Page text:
People have asked me to talk a bit about the DHCP Servers. As you probably know, DHCP is used on networks to automatically assign IP addresses to client computers (or devices) that connect to the network.
When a client without an IP address starts up on the network, it sends a DHCP_DISCOVER message. The DHCP server replies with a DHCP_OFFER to that client. The client then sends back a DHCP_REQUEST and the server acknowledges with a DHCP_ACK. Once this sequence is complete, the client can use that IP address for the duration of the time period contained in the offer packet.
Our DHCP Server Discovery Tool sends the DHCP_DISCOVER message and displays the returning DHCP_OFFERs. That means if you have more than one DHCP server on your network, you can see all of them and the information they are offerring.
Why is it important to see all the DHCP servers? Several reasons.
One is accidental conflicts. Two DHCP servers might be offerring overlapping ranges of IP addresses. This is not a good situation and could happen if a new device is put into the network that contains an active DHCP server that is active by default. Actiontec DSL routers, Windows Servers and Linux systems can all run DHCP servers.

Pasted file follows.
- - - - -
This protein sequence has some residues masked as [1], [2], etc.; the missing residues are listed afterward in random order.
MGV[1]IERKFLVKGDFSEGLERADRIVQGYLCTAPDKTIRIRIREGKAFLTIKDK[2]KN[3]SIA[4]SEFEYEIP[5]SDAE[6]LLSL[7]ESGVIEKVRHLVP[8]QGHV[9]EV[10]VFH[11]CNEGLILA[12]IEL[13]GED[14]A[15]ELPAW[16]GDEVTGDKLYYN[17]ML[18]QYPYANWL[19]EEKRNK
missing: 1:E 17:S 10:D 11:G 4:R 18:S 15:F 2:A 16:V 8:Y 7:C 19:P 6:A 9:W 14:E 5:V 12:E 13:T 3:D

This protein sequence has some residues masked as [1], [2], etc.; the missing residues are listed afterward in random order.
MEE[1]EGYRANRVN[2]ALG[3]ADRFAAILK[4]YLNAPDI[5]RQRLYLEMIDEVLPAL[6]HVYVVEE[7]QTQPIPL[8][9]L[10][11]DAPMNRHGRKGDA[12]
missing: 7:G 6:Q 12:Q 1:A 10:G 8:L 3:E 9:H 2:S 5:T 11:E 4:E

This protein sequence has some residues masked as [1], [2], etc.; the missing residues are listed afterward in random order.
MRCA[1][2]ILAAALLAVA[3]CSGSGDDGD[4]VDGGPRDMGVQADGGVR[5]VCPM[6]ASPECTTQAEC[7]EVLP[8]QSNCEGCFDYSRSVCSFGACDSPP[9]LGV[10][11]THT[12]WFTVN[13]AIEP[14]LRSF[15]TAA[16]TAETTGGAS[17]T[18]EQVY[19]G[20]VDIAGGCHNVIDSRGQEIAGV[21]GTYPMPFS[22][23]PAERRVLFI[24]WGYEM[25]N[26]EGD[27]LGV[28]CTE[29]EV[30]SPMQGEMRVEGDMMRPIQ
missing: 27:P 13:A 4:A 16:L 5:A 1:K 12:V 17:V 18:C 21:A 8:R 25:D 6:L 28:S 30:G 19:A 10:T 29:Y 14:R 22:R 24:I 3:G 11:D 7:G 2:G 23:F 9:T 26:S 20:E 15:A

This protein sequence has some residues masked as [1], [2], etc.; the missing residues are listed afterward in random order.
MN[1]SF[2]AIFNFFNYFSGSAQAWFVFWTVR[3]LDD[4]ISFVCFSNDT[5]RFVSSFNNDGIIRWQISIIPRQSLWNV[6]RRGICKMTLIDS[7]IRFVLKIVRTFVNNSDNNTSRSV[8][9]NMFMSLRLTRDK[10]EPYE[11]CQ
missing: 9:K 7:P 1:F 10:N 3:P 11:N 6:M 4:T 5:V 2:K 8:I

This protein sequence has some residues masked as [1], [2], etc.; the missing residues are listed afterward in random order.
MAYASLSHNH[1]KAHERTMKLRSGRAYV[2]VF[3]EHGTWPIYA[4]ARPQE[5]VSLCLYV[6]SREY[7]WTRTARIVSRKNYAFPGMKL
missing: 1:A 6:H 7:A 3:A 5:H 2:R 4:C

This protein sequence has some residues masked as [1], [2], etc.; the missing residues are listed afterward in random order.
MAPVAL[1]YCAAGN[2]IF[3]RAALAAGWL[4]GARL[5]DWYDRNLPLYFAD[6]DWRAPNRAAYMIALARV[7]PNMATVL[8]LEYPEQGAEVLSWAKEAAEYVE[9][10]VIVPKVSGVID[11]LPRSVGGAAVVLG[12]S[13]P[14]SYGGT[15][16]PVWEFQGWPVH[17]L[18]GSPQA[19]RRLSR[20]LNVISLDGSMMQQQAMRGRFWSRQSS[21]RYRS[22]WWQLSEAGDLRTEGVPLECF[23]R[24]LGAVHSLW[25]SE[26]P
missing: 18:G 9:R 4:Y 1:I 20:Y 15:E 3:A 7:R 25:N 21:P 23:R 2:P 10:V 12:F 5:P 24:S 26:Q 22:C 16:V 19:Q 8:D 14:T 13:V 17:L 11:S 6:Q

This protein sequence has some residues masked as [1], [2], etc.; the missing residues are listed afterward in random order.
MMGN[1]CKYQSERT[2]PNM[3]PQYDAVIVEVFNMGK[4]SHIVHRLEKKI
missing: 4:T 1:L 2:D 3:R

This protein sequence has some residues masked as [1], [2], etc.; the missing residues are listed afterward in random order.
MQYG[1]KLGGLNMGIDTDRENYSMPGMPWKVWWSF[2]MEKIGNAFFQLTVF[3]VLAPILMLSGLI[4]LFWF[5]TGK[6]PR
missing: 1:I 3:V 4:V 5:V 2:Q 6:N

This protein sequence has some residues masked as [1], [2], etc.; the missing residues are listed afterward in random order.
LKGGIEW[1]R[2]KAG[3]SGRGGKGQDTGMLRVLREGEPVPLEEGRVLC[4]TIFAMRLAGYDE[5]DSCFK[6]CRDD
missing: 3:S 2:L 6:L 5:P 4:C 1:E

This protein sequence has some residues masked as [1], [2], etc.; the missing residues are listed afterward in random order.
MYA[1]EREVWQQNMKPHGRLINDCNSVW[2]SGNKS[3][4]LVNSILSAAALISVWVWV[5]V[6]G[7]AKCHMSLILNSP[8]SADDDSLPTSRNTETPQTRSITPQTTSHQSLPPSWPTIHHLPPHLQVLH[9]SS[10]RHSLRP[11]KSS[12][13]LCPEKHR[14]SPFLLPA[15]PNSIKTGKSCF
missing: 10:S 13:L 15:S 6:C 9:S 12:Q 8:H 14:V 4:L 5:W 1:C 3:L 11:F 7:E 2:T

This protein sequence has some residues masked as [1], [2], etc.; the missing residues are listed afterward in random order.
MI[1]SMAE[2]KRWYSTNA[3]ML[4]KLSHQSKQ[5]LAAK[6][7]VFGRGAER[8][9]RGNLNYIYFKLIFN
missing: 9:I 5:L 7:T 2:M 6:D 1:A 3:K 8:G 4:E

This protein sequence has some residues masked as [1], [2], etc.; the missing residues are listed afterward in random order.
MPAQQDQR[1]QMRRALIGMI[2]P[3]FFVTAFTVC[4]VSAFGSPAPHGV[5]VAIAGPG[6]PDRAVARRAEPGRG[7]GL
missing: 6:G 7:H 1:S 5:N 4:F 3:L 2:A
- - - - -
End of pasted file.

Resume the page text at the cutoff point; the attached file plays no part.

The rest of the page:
Another similar situation that might occur is when a new device with an active DHCP server is added to a network by being moved from a previous location (a recycled device) and that device had a DHCP server offering a range of IP addresses from a different subnet than the subnet it is being moved to. Devices requesting new IP addresses might be offered an IP for a different (incorrect) subnet by the second DHCP server. This would mean that any device successfully obtaining an IP address from the new server would be prevented from talking on the network it is attached to because the IP address it has obtained is not within the subnet. This could be classified as a rogue server.
Another more dangerous scenario is when a "rogue" server is added for the specific purpose of offering legitimate IP addresses, while at the same time offering the IP address of a malicious DNS or router. The DHCP_OFFER packets contain more than just the offered IP address, they contain many other optional fields like DNS and router IPs.
Our DHCP Server Discovery Tool shows all the responding servers and the information they are offering including the IP address, subnet mask, DNS IPs, Router IPs, lease times etc. This way you can see the parameters and decided for yourself whether the information is correct -- especially if you find a second DHCP server on your network.